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Entries in Arkansas (15)


More States Look to Grow Trophies With Florida-Strain Bass

Tennessee state record bass caught in 2015 at Lake Chickamauga.Can Tennessee biologists turn Chickamauga into another Lake Fork?

Probably not.

That Texas lake is the gold standard for trophy bass fisheries, and duplicating the success there is not a reasonable expectation, especially for a state with a less hospitable climate.

But resource managers are hopeful that they can grow bigger bass in Chickamauga through the introduction of Florida-strain largemouths into the population.

“I’m convinced that Florida bass will grow big in Tennessee,” says Bobby Wilson, assistant director of the Tennessee Wildlife Resources Agency. “I hope that can happen in Chickamauga. And, if it does, we’ll move to other lakes with it.”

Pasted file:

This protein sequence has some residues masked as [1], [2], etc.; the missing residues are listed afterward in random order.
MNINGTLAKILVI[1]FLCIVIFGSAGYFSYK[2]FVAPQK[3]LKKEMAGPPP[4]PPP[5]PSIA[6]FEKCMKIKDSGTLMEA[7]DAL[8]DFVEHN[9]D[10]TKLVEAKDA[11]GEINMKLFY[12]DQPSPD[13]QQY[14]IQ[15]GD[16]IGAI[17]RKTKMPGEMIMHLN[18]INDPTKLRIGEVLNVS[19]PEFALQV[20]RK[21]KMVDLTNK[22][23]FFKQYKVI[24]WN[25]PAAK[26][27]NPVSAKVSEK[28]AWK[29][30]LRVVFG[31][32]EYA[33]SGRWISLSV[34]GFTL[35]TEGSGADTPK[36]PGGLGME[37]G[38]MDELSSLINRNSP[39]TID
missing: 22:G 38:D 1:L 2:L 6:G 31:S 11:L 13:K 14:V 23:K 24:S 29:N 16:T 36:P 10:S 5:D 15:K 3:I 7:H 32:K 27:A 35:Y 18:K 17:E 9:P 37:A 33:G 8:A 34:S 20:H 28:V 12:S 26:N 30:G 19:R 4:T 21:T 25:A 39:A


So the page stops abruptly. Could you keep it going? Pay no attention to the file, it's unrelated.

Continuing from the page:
So far, Wilson has two very persuasive pieces of evidence to support his conviction: In October of 2009, biologists electroshocked a 16-15 largemouth at Browns Creek Lake, where Floridas also have been stocked. And in 2015, Gabe Keen caught a 15.2 in Chickamauga, good enough to establish a new state record.  

By contrast, the previous record was just 14.5, caught in 1954 at Sugar Creek.

 “We’ve had a few 13-pounders reported by fishermen (from agency lakes),” Wilson adds. “They probably were Florida bass.”

But the verdict still is out on Chickamauga.

The same goes for Lake Guntersville, just to the south in Alabama.

 “We haven’t stocked them (Florida bass) on a regular basis,” said Keith Floyd, a fisheries supervisor for the Alabama Department of Conservation and Natural Resources. “It’s been periodically in one or two embayments, to see if we can incorporate Florida genomes into the population.”